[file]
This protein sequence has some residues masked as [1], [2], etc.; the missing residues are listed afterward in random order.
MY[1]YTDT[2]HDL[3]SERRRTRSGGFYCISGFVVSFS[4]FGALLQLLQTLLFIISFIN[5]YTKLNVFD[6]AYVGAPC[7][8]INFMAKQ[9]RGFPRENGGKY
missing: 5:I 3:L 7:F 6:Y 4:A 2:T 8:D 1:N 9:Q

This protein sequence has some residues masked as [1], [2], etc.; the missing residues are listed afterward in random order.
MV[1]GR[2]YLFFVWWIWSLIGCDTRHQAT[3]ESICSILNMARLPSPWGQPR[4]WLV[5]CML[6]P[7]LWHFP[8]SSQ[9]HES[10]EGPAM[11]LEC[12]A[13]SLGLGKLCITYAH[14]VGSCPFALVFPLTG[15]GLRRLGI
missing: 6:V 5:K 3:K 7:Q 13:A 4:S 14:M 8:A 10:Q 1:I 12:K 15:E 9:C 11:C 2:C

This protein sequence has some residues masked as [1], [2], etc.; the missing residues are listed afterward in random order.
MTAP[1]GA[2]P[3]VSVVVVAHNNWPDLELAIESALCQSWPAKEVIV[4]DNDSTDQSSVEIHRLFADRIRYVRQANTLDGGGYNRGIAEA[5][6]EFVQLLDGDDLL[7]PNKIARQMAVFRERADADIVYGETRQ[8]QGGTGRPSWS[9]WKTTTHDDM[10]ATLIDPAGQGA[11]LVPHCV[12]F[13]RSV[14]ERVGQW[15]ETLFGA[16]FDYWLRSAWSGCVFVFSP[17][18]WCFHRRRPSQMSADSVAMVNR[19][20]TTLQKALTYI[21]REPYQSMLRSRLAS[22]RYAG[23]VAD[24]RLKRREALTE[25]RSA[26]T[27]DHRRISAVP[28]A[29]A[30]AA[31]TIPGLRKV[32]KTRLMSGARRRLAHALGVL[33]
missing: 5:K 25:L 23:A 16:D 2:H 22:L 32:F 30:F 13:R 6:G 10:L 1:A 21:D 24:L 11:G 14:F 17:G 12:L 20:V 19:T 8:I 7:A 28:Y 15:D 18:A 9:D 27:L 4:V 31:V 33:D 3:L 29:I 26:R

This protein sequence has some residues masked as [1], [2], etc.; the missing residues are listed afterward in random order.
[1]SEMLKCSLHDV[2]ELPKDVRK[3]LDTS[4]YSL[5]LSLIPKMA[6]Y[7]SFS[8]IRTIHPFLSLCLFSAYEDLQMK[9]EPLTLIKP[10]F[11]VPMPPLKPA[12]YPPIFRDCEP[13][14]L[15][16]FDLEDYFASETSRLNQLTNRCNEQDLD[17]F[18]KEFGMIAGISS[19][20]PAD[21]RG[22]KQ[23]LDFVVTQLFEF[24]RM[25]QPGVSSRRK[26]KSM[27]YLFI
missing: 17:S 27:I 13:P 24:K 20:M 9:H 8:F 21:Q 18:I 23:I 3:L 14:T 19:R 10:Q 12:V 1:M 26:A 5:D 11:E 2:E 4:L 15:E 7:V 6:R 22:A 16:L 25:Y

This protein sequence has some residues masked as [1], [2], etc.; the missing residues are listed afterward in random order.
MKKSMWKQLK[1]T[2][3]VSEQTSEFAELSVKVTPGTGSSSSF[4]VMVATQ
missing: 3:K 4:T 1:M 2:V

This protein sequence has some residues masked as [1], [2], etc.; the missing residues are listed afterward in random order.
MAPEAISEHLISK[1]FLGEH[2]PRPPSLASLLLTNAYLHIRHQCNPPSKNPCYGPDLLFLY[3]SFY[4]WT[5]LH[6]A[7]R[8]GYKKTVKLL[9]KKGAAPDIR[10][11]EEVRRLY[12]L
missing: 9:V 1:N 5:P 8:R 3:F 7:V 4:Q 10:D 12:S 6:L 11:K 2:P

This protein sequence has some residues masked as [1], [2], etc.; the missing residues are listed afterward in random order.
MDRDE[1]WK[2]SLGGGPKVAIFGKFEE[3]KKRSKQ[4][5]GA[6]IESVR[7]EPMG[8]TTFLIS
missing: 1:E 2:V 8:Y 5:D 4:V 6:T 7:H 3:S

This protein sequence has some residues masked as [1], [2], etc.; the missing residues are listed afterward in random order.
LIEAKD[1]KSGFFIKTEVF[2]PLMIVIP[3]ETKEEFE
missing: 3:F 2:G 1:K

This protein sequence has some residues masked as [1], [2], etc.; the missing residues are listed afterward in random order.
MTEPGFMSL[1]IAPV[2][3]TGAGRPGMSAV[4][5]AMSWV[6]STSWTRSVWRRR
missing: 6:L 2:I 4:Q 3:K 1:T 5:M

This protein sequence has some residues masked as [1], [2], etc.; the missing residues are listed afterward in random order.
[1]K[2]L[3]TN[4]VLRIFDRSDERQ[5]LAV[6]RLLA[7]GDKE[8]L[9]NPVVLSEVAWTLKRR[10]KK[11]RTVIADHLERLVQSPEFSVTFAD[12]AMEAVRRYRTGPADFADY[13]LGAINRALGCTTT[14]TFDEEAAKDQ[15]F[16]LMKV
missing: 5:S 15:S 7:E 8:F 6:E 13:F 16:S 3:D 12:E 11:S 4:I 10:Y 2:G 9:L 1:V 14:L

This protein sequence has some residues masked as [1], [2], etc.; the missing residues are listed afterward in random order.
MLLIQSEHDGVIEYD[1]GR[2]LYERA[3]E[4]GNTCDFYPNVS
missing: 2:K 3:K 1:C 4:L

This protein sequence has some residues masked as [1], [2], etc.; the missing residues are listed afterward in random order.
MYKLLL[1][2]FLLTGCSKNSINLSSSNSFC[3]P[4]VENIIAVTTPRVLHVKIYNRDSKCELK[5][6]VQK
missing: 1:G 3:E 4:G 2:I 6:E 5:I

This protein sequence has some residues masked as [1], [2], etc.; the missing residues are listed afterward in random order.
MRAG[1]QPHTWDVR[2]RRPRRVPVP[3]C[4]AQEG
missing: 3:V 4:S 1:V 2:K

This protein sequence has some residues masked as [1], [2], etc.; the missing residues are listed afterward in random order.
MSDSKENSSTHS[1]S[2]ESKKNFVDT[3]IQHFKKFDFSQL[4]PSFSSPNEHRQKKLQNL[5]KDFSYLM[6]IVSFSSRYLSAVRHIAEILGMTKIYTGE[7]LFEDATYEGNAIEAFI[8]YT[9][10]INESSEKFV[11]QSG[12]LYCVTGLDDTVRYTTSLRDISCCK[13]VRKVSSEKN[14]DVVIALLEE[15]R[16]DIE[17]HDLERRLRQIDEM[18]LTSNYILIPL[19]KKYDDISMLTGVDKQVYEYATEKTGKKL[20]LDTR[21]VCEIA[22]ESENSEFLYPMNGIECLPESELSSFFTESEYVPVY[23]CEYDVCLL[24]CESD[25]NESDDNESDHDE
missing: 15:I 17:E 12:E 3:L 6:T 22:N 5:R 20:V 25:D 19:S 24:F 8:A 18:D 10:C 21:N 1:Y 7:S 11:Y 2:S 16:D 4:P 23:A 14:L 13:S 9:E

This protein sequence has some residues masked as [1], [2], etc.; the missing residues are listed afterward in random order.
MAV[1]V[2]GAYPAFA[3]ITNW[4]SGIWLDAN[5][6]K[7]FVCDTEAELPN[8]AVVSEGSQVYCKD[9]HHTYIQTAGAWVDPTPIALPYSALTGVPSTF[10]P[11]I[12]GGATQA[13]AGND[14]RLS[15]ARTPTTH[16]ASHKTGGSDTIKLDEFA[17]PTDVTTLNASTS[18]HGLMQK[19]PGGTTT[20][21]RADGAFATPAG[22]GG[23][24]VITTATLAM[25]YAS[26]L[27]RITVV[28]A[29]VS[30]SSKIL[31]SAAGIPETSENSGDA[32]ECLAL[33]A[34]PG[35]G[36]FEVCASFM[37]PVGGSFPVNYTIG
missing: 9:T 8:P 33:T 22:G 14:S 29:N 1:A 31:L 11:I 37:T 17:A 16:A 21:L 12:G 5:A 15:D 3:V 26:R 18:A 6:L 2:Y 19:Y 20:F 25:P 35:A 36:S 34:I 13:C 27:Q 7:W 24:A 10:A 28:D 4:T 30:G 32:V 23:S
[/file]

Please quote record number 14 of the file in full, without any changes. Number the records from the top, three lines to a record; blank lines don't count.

This protein sequence has some residues masked as [1], [2], etc.; the missing residues are listed afterward in random order.
MSDSKENSSTHS[1]S[2]ESKKNFVDT[3]IQHFKKFDFSQL[4]PSFSSPNEHRQKKLQNL[5]KDFSYLM[6]IVSFSSRYLSAVRHIAEILGMTKIYTGE[7]LFEDATYEGNAIEAFI[8]YT[9][10]INESSEKFV[11]QSG[12]LYCVTGLDDTVRYTTSLRDISCCK[13]VRKVSSEKN[14]DVVIALLEE[15]R[16]DIE[17]HDLERRLRQIDEM[18]LTSNYILIPL[19]KKYDDISMLTGVDKQVYEYATEKTGKKL[20]LDTR[21]VCEIA[22]ESENSEFLYPMNGIECLPESELSSFFTESEYVPVY[23]CEYDVCLL[24]CESD[25]NESDDNESDHDE
missing: 15:I 17:E 12:E 3:L 6:T 22:N 5:R 20:V 25:D 19:S 24:F 8:A 18:D 10:C 21:N 1:Y 7:S 11:Y 2:S 16:D 4:P 23:A 14:L 13:S 9:E